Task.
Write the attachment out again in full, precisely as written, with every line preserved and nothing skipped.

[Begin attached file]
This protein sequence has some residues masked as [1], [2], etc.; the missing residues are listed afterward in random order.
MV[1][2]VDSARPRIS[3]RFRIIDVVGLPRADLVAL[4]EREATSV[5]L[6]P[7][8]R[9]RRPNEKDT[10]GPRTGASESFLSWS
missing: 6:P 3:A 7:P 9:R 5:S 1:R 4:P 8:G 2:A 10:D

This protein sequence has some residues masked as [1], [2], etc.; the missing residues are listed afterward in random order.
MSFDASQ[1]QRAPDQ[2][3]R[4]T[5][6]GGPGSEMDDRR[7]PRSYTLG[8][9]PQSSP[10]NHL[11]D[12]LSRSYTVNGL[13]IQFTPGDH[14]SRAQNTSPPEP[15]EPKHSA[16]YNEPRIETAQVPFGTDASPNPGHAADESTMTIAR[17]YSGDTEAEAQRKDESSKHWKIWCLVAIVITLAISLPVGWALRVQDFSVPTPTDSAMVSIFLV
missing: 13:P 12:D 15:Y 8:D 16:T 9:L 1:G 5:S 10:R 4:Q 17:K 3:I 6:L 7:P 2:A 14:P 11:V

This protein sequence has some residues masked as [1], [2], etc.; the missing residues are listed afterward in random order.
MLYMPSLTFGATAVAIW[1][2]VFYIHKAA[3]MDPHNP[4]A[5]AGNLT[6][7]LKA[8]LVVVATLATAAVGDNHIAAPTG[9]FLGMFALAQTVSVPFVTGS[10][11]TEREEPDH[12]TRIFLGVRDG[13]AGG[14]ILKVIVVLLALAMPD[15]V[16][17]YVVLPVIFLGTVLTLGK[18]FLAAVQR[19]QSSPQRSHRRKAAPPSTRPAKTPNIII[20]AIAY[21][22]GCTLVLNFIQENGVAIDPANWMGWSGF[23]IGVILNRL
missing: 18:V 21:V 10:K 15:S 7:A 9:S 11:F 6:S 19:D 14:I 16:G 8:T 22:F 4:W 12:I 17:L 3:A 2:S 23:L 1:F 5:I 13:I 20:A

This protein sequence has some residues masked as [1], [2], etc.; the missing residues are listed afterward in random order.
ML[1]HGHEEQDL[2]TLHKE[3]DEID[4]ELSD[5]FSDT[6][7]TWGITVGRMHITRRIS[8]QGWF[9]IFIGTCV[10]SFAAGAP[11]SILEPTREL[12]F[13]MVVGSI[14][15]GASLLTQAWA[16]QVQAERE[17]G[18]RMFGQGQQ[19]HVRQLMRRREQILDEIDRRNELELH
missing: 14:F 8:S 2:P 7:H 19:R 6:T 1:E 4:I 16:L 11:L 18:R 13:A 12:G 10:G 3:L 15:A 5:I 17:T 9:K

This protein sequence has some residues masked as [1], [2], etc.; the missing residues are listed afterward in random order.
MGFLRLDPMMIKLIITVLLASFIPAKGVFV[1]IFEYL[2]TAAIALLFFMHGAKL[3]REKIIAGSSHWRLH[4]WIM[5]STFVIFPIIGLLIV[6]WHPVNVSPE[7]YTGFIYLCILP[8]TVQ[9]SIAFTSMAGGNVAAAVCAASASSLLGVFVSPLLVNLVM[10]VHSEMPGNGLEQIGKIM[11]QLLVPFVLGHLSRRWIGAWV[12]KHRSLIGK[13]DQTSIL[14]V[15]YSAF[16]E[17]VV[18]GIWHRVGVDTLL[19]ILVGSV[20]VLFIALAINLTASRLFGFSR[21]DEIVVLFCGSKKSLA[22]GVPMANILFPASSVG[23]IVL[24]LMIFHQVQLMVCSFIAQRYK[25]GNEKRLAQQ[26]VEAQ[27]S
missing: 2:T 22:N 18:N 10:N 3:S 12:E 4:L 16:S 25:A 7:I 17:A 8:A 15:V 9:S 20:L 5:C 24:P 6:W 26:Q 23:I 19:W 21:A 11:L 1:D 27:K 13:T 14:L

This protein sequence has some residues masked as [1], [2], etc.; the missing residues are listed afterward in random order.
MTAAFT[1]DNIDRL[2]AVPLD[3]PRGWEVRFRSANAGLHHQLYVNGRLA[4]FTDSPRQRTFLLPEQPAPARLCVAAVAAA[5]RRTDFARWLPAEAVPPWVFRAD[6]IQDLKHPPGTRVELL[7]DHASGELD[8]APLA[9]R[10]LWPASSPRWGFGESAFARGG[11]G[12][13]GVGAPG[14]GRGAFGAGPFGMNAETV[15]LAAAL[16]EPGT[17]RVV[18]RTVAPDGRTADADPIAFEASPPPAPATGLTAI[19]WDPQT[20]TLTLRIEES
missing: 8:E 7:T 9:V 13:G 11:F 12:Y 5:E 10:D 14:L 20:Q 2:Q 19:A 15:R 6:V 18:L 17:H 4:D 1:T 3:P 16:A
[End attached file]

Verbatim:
This protein sequence has some residues masked as [1], [2], etc.; the missing residues are listed afterward in random order.
MV[1][2]VDSARPRIS[3]RFRIIDVVGLPRADLVAL[4]EREATSV[5]L[6]P[7][8]R[9]RRPNEKDT[10]GPRTGASESFLSWS
missing: 6:P 3:A 7:P 9:R 5:S 1:R 4:P 8:G 2:A 10:D

This protein sequence has some residues masked as [1], [2], etc.; the missing residues are listed afterward in random order.
MSFDASQ[1]QRAPDQ[2][3]R[4]T[5][6]GGPGSEMDDRR[7]PRSYTLG[8][9]PQSSP[10]NHL[11]D[12]LSRSYTVNGL[13]IQFTPGDH[14]SRAQNTSPPEP[15]EPKHSA[16]YNEPRIETAQVPFGTDASPNPGHAADESTMTIAR[17]YSGDTEAEAQRKDESSKHWKIWCLVAIVITLAISLPVGWALRVQDFSVPTPTDSAMVSIFLV
missing: 13:P 12:D 15:Y 8:D 16:T 9:L 1:G 5:S 10:R 4:Q 17:K 3:I 6:L 7:P 2:A 14:P 11:V

This protein sequence has some residues masked as [1], [2], etc.; the missing residues are listed afterward in random order.
MLYMPSLTFGATAVAIW[1][2]VFYIHKAA[3]MDPHNP[4]A[5]AGNLT[6][7]LKA[8]LVVVATLATAAVGDNHIAAPTG[9]FLGMFALAQTVSVPFVTGS[10][11]TEREEPDH[12]TRIFLGVRDG[13]AGG[14]ILKVIVVLLALAMPD[15]V[16][17]YVVLPVIFLGTVLTLGK[18]FLAAVQR[19]QSSPQRSHRRKAAPPSTRPAKTPNIII[20]AIAY[21][22]GCTLVLNFIQENGVAIDPANWMGWSGF[23]IGVILNRL
missing: 18:V 21:V 10:K 15:S 7:A 9:S 11:F 6:S 19:D 14:I 16:G 8:T 22:F 4:W 12:I 17:L 3:A 2:S 23:L 1:F 5:I 13:I 20:A

This protein sequence has some residues masked as [1], [2], etc.; the missing residues are listed afterward in random order.
ML[1]HGHEEQDL[2]TLHKE[3]DEID[4]ELSD[5]FSDT[6][7]TWGITVGRMHITRRIS[8]QGWF[9]IFIGTCV[10]SFAAGAP[11]SILEPTREL[12]F[13]MVVGSI[14][15]GASLLTQAWA[16]QVQAERE[17]G[18]RMFGQGQQ[19]HVRQLMRRREQILDEIDRRNELELH
missing: 14:F 8:S 2:P 7:H 19:R 6:T 1:E 4:I 16:L 11:L 18:R 13:A 12:G 10:G 3:L 15:A 5:I 17:T 9:K

This protein sequence has some residues masked as [1], [2], etc.; the missing residues are listed afterward in random order.
MGFLRLDPMMIKLIITVLLASFIPAKGVFV[1]IFEYL[2]TAAIALLFFMHGAKL[3]REKIIAGSSHWRLH[4]WIM[5]STFVIFPIIGLLIV[6]WHPVNVSPE[7]YTGFIYLCILP[8]TVQ[9]SIAFTSMAGGNVAAAVCAASASSLLGVFVSPLLVNLVM[10]VHSEMPGNGLEQIGKIM[11]QLLVPFVLGHLSRRWIGAWV[12]KHRSLIGK[13]DQTSIL[14]V[15]YSAF[16]E[17]VV[18]GIWHRVGVDTLL[19]ILVGSV[20]VLFIALAINLTASRLFGFSR[21]DEIVVLFCGSKKSLA[22]GVPMANILFPASSVG[23]IVL[24]LMIFHQVQLMVCSFIAQRYK[25]GNEKRLAQQ[26]VEAQ[27]S
missing: 2:T 22:N 18:N 10:N 3:S 12:E 4:L 16:S 25:A 7:I 17:A 8:A 15:V 9:S 20:L 5:C 24:P 6:W 26:Q 23:I 19:W 21:A 11:L 1:D 27:K 13:T 14:L

This protein sequence has some residues masked as [1], [2], etc.; the missing residues are listed afterward in random order.
MTAAFT[1]DNIDRL[2]AVPLD[3]PRGWEVRFRSANAGLHHQLYVNGRLA[4]FTDSPRQRTFLLPEQPAPARLCVAAVAAA[5]RRTDFARWLPAEAVPPWVFRAD[6]IQDLKHPPGTRVELL[7]DHASGELD[8]APLA[9]R[10]LWPASSPRWGFGESAFARGG[11]G[12][13]GVGAPG[14]GRGAFGAGPFGMNAETV[15]LAAAL[16]EPGT[17]RVV[18]RTVAPDGRTADADPIAFEASPPPAPATGLTAI[19]WDPQT[20]TLTLRIEES
missing: 8:E 7:T 9:V 13:G 11:F 12:Y 5:E 10:D 14:L 20:Q 2:Q 19:A 15:R 6:V 18:L 17:H 4:D 1:T 3:P 16:A